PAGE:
Faraday's Candle - Developing Scientifically Oriented Questions

5.2  Developing Scientifically Oriented Questions

From the Sourcebook for Teaching Science

Michael Faraday's Christmas LecturesMichael Faraday (1791-1867) was a British scientist who invented the first electric motor and dynamo, demonstrated the relationship between electricity and chemical bonding, and discovered the effect of magnetism on light.  Faraday was not only a brilliant scientist, but also a well-known educator who brought science to the public through lectures he delivered each Christmas season at the Royal Society in London[i].  Faraday’s Christmas Lectures were popular because he illustrated concepts with numerous hands-on activities and experiments.  Faraday knew the importance of observation in science and began his most famous lecture series by asking his audience  to record as many observations as possible about a burning candle.  Years later, science teachers continue to use Faraday’s activity to encourage the development of observation skills.  Douglas Osheroff, the 1997 Nobel prize winner in physics (for discovery of the superfluid phases of 3H)  reflected on the importance of  this activity in his own intellectual development:  “I remember quite well one class assignment: to record our own observations of a burning candle.  I knew pretty well how a candle worked, and simply wrote down an explanation of how radiant heat from the flame melted the wax, which was then drawn up into the wick by capillary action, etc.  Mr. Hock read my explanation, and then came to me and pointed out that what I had written could not possibly have been drawn from my own observations.”[ii]   Osheroff had not made observations as requested, but had relied on his prior knowledge to explain what he was seeing.  Mr. Hock’s comments helped Osheroff distinguish observation from inference, and this distinction ultimately helped him in his career as a scientist.
Activity 5.2.1 –  Observations of a Candle
  • Record all observations on the class data sheet.  Place your initials in parentheses following each set of observations.

Materials: small candle, matches, tongs, beaker, funnel, clay or putty, bromthymol blue or phenol red indicator, test tube clamp, safety glasses, dull butter knife, lamp oil (optional).

The purpose of this activity is to record as many observations of a candle as possible. Refer to table 5.2 for ideas on the types of observations that may be made.  Record your observations in a laboratory notebook or worksheet.  Firmly plant a candle in a small clump of clay.  Using beaker tongs, suspend a clean, cool beaker over the unlit candle as illustrated (figure 5.6A) and record your observations.  Repeat the procedure with a funnel on which there are drops of the pH indicator methylene blue or phenol red.  Does the indicator change color?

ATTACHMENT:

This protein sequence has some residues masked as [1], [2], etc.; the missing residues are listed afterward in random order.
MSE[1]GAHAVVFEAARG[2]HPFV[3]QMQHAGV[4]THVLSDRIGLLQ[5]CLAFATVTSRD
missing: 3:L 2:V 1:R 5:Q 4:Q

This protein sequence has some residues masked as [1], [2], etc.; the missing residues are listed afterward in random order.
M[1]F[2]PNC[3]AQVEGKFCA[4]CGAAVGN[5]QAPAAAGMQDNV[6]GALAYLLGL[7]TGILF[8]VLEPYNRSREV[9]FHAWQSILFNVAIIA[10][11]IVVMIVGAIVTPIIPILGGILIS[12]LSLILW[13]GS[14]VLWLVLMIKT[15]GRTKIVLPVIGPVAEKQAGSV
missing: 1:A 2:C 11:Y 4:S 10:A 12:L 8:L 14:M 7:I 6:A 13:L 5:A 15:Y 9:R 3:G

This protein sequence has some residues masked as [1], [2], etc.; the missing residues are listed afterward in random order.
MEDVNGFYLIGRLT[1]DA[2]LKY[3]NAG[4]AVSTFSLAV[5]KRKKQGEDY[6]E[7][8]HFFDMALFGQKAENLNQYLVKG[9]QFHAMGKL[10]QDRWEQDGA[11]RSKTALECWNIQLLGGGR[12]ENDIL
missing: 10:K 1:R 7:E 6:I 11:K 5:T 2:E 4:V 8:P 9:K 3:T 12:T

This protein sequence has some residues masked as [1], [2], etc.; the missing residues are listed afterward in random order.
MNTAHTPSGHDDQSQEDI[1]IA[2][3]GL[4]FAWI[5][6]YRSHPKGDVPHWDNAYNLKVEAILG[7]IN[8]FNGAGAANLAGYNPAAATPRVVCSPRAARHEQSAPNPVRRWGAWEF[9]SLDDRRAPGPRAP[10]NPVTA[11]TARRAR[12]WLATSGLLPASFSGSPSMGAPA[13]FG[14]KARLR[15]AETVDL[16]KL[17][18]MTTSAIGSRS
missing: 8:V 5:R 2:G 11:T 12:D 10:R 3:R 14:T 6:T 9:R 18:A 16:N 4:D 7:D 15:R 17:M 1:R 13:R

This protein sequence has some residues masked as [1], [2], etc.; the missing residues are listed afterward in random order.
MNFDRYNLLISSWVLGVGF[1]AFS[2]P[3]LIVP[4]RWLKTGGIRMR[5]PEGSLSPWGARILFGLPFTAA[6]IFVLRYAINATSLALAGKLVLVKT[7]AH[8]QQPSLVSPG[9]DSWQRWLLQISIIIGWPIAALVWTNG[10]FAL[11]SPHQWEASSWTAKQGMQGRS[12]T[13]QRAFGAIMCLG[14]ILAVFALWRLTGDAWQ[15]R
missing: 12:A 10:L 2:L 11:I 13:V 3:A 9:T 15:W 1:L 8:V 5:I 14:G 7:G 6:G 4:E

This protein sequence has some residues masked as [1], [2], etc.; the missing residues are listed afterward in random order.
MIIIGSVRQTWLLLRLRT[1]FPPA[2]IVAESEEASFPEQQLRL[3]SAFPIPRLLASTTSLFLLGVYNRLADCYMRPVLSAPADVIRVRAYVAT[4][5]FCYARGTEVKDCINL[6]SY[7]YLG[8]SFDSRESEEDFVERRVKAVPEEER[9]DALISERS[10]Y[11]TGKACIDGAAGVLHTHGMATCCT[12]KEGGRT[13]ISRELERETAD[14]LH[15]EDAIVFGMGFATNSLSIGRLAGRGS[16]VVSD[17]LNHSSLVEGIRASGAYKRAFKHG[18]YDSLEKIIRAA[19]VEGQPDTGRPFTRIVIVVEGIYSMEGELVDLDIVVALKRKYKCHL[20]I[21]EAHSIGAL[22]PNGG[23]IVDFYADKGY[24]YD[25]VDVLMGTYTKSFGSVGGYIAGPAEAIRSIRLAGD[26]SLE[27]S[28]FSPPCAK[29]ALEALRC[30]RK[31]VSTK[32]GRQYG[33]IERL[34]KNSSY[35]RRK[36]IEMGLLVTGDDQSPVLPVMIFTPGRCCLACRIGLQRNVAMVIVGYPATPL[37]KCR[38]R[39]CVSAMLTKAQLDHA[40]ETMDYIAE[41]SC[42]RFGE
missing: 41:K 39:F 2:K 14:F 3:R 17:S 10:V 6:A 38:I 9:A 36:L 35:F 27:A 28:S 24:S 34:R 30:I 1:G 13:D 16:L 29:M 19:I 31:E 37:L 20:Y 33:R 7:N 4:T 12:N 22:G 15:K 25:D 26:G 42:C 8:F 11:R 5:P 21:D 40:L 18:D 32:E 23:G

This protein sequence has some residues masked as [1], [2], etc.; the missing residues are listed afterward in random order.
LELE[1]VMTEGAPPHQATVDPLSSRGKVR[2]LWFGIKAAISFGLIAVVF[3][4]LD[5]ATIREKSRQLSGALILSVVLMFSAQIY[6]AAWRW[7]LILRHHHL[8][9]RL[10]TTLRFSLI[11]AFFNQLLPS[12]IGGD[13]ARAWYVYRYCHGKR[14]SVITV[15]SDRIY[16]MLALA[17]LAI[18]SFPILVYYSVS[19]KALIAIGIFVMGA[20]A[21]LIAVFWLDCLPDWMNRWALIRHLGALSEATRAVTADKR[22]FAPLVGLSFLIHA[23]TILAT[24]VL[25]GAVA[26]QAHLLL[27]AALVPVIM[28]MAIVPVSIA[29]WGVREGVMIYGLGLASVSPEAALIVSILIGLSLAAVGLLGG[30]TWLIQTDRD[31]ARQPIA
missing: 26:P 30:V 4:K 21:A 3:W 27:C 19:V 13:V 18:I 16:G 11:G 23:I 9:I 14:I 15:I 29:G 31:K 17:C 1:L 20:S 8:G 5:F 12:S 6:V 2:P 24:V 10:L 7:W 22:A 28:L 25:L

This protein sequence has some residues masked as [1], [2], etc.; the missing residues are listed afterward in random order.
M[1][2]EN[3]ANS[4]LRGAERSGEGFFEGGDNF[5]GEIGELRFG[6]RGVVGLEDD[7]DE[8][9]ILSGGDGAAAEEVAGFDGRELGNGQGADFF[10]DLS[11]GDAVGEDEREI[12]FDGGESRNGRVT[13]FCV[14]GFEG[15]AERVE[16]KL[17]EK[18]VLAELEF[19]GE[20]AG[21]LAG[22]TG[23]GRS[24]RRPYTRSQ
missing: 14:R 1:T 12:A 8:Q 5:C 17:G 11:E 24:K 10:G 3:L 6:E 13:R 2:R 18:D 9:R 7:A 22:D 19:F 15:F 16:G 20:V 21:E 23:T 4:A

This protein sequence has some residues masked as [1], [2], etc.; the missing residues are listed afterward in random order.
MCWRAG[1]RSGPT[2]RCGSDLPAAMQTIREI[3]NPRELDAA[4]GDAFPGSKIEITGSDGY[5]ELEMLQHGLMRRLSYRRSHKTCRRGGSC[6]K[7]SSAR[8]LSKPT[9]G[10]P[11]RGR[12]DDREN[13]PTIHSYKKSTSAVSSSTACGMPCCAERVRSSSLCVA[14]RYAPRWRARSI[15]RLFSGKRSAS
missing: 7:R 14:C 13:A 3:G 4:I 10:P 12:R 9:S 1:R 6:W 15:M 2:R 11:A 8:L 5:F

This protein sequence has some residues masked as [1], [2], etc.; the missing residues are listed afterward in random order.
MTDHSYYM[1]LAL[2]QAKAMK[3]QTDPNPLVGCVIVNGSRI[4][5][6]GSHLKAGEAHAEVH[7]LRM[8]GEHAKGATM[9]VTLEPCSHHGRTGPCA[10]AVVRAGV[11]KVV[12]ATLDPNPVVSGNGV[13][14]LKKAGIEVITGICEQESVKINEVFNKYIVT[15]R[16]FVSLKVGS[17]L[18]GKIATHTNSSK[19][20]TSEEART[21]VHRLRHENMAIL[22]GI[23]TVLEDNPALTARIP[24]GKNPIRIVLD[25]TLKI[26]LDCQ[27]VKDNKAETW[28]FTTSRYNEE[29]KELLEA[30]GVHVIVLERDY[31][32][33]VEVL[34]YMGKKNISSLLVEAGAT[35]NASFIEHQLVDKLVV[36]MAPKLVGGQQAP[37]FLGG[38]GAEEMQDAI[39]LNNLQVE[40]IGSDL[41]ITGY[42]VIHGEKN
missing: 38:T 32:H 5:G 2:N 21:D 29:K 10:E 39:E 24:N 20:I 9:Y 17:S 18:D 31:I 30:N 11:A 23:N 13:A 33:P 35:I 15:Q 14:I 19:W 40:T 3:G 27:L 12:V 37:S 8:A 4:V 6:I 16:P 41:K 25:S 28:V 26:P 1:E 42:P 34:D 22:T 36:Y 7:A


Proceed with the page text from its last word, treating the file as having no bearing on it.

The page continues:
Put on safety goggles and light the candle and record all observations (figure 5.6C, table 5.2).  Using beaker tongs, suspend a cooled beaker over the flame as shown in figure 5.6D.  What observations can you make about the inside of the beaker?  Repeat the procedure with a funnel in which there are drops of bromthymol blue (figure 5.6E).

Place a dry, clean beaker over the flame  (figure 5.6F) and make observations as the flame is extinguished.   Repeat the procedure with different sizes of glass beakers.   Is there any correlation between the size of the glass beaker and the time it takes to extinguish the flame?  Remove the beaker, and re-light the candle by placing a match in the smoke near the wick (figure 5.6G).  Is it possible to re-light the candle simply by moving the flame into the smoke?

Using a dull knife, cut the wick free from the candle and place one end of the wick in a dish of water. Light the other end of the wick (figure 5.6H). What do you observe?  Dry the wick off and place it in a dish of lamp oil and re-light it.  What do you observe?

Activity 5.2.2 – Developing questions about the candle.

In his introduction to the classic candle activity, Michael Faraday wrote: “We come here to be philosophers; and I hope you will always remember that whenever results happen, especially if it be new, you should say, 'What is the cause? Why does it occur?' and you in the course of time will find out the answer.”   Write down as many questions as you can based upon the observations you made in activity 5.2.1.   For example, “What is wax?  What is the wick?  Why is the wax soft?  Why does the wick turn black?  Why does the wax melt?  Why does the smoke ignite?  What is the substance that appears on the glass above the flame?  Why does the indicator turn color when placed over the candle?  Do all candles burn the same?...”

  • Write you own scientifically-oriented questions and submit them in the data table 

[i] Faraday, Michael. (1963). Chemical History of a Candle. New York: Viking Press.

[ii] Osheroff, Douglas. (1997). "Puttering Around in the Basement on the Road to Stockholm", Keynote Address for the California State Science Fair. May 19, 1997.

Photographs of Pasteur, Eijkman and Edison are in the public domain.